Different stalls hit leaders at different times of their lives depending on their own circumstances, regardless of their personality, experience, or leadership style. Sometimes a few at once! Anyone of these stalls can, and often do, hit leaders at various points in their careers—earlier in a career, later in a career, or multiple times in a career. The big lesson is, you are never NOT potentially subject to one stall or another because none of them inhabit only certain timeframes or spaces in an executive’s leadership journey or career progression.

Early in a career we often see a stall in purpose—when change is happening so fast in a growing organization and the leader is so busy doing and managing that they forget that all these new efforts and all these new people joining might not understand the narrative of the enterprise that captures its purpose, identity, values, strategy, and culture. Conversely, the more potent stalls in authority tend to happen later in a career, when an executive truly has no tasks to perform in the enterprise that are tied to her technical expertise, tactical skills/knowledge, or business mastery because all that is being done by others. So, her source of authority is much different.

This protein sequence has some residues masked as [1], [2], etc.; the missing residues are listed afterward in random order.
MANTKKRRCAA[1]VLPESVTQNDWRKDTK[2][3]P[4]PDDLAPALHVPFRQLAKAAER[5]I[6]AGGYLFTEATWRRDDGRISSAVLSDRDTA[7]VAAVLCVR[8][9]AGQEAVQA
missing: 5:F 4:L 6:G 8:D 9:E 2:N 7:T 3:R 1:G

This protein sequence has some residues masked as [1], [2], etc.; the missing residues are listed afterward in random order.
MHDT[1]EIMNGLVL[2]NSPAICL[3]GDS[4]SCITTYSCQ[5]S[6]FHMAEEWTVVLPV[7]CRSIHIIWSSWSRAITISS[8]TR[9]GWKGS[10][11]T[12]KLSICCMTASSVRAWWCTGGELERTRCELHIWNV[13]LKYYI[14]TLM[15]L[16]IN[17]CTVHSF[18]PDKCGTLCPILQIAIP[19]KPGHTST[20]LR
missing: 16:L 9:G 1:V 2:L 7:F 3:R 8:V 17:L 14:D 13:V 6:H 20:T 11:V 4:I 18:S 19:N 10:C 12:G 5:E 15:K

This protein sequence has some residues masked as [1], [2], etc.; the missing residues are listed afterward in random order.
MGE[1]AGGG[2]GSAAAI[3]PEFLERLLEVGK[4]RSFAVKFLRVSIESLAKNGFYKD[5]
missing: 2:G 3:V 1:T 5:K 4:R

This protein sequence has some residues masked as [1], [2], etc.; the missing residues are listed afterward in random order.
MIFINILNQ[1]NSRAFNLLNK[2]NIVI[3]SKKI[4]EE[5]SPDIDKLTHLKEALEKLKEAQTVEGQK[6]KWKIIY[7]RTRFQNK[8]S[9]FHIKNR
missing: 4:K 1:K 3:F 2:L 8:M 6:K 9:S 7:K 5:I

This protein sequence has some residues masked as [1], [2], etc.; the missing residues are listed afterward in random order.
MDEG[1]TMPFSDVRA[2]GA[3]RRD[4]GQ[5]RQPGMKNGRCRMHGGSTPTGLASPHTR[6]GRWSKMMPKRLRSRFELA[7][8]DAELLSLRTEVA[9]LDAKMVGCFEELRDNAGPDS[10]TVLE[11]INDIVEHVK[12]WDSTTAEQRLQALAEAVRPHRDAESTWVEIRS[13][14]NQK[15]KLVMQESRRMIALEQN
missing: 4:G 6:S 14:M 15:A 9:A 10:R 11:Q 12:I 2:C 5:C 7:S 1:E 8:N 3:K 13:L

The Authors: 

John Hillen, D.Phil., is a leadership and strategy professor in the School of Business at George Mason University, a consultant, and a director for many companies. His views on leadership draw from his experiences as a public and private company CEO of several companies, a board chair and director, a U.S. Assistant Secretary of State under President George W. Bush, and a former U.S. Army officer and decorated combat leader. Recently recognized as one of the 100 most influential business leaders in the Washington D.C. area, he is a winner of a number of prestigious leadership awards in the military and business and the author or editor of several books on international security. 

Mark D. Nevins, Ph.D., is a consultant and advisor to top executives, teams, and organizations. Earlier in his career he was responsible for learning and development globally for Booz Allen Hamilton, and for organization development and human resources globally for Korn/Ferry International. He has coached and advised a broad range of executives from the C-suite to high-potential vice presidents at large corporations such as American Express, Citibank, NBCUniversal, and Time Warner, as well as at smaller companies, high-growth startups, and top-tier professional and financial services firms. An author and business writer, his previous work includes The Advice Business, a book on management consulting.